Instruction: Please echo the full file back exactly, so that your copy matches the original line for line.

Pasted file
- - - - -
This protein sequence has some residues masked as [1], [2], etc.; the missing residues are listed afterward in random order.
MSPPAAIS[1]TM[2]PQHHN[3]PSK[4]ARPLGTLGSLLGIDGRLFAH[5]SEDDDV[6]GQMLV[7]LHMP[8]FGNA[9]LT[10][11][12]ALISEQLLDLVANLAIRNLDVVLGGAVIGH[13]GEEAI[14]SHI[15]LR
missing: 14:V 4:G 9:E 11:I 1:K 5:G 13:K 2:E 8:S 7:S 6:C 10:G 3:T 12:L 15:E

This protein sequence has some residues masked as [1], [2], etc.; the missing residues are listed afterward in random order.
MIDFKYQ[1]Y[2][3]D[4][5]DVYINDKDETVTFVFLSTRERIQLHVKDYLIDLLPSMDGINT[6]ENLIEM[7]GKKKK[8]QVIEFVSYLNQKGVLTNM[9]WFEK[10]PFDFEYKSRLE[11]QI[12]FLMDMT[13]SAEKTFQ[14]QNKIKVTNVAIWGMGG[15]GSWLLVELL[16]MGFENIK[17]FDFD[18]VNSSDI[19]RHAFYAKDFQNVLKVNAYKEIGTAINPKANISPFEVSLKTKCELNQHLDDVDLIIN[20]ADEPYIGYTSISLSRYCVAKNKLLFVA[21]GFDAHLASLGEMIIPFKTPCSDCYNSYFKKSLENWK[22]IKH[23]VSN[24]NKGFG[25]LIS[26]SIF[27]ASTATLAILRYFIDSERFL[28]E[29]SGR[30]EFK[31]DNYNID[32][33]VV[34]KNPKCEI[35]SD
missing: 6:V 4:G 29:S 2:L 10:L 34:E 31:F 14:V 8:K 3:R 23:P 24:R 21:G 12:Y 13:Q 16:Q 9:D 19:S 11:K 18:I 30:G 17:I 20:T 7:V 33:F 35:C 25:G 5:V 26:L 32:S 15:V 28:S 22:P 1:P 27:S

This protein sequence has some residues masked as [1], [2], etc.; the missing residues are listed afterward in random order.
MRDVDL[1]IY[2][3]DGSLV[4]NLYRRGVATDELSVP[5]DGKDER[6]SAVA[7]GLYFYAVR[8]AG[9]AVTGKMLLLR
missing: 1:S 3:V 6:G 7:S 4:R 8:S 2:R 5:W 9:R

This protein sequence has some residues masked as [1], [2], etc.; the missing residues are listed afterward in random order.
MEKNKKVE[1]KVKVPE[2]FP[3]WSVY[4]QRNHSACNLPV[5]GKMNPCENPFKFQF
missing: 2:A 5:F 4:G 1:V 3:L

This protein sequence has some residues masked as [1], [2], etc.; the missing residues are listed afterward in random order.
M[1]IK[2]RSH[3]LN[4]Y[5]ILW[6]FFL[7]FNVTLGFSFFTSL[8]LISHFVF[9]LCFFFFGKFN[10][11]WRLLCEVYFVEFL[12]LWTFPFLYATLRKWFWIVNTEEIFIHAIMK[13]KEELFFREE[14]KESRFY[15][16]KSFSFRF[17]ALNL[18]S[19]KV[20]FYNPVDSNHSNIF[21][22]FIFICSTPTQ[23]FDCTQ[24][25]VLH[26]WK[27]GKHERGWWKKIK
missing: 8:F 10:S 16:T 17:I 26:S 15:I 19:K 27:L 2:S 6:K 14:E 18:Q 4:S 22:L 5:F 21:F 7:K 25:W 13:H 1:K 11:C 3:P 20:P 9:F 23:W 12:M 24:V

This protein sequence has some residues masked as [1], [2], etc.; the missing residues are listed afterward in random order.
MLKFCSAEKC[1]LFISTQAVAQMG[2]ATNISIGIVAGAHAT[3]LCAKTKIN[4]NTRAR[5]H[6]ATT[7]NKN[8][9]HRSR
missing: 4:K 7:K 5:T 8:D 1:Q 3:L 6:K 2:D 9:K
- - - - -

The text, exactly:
This protein sequence has some residues masked as [1], [2], etc.; the missing residues are listed afterward in random order.
MSPPAAIS[1]TM[2]PQHHN[3]PSK[4]ARPLGTLGSLLGIDGRLFAH[5]SEDDDV[6]GQMLV[7]LHMP[8]FGNA[9]LT[10][11][12]ALISEQLLDLVANLAIRNLDVVLGGAVIGH[13]GEEAI[14]SHI[15]LR
missing: 14:V 4:G 9:E 11:I 1:K 5:G 13:K 2:E 8:S 7:S 6:C 10:G 3:T 12:L 15:E

This protein sequence has some residues masked as [1], [2], etc.; the missing residues are listed afterward in random order.
MIDFKYQ[1]Y[2][3]D[4][5]DVYINDKDETVTFVFLSTRERIQLHVKDYLIDLLPSMDGINT[6]ENLIEM[7]GKKKK[8]QVIEFVSYLNQKGVLTNM[9]WFEK[10]PFDFEYKSRLE[11]QI[12]FLMDMT[13]SAEKTFQ[14]QNKIKVTNVAIWGMGG[15]GSWLLVELL[16]MGFENIK[17]FDFD[18]VNSSDI[19]RHAFYAKDFQNVLKVNAYKEIGTAINPKANISPFEVSLKTKCELNQHLDDVDLIIN[20]ADEPYIGYTSISLSRYCVAKNKLLFVA[21]GFDAHLASLGEMIIPFKTPCSDCYNSYFKKSLENWK[22]IKH[23]VSN[24]NKGFG[25]LIS[26]SIF[27]ASTATLAILRYFIDSERFL[28]E[29]SGR[30]EFK[31]DNYNID[32][33]VV[34]KNPKCEI[35]SD
missing: 6:V 4:G 29:S 2:L 10:L 34:E 31:F 14:V 8:K 3:R 23:P 24:R 21:G 12:Y 13:Q 16:Q 9:D 19:S 11:K 18:I 30:G 17:I 20:T 7:V 33:F 35:C 25:G 5:V 26:L 32:S 15:V 28:S 22:P 1:P 27:S

This protein sequence has some residues masked as [1], [2], etc.; the missing residues are listed afterward in random order.
MRDVDL[1]IY[2][3]DGSLV[4]NLYRRGVATDELSVP[5]DGKDER[6]SAVA[7]GLYFYAVR[8]AG[9]AVTGKMLLLR
missing: 1:S 3:V 6:G 7:S 4:R 8:S 2:R 5:W 9:R

This protein sequence has some residues masked as [1], [2], etc.; the missing residues are listed afterward in random order.
MEKNKKVE[1]KVKVPE[2]FP[3]WSVY[4]QRNHSACNLPV[5]GKMNPCENPFKFQF
missing: 2:A 5:F 4:G 1:V 3:L

This protein sequence has some residues masked as [1], [2], etc.; the missing residues are listed afterward in random order.
M[1]IK[2]RSH[3]LN[4]Y[5]ILW[6]FFL[7]FNVTLGFSFFTSL[8]LISHFVF[9]LCFFFFGKFN[10][11]WRLLCEVYFVEFL[12]LWTFPFLYATLRKWFWIVNTEEIFIHAIMK[13]KEELFFREE[14]KESRFY[15][16]KSFSFRF[17]ALNL[18]S[19]KV[20]FYNPVDSNHSNIF[21][22]FIFICSTPTQ[23]FDCTQ[24][25]VLH[26]WK[27]GKHERGWWKKIK
missing: 8:F 10:S 16:T 17:I 26:S 15:I 19:K 27:L 2:S 6:K 14:E 18:Q 4:S 22:L 5:F 21:F 7:K 25:W 13:H 1:K 11:C 3:P 20:P 9:F 23:W 12:M 24:V

This protein sequence has some residues masked as [1], [2], etc.; the missing residues are listed afterward in random order.
MLKFCSAEKC[1]LFISTQAVAQMG[2]ATNISIGIVAGAHAT[3]LCAKTKIN[4]NTRAR[5]H[6]ATT[7]NKN[8][9]HRSR
missing: 4:K 7:K 5:T 8:D 1:Q 3:L 6:K 2:D 9:K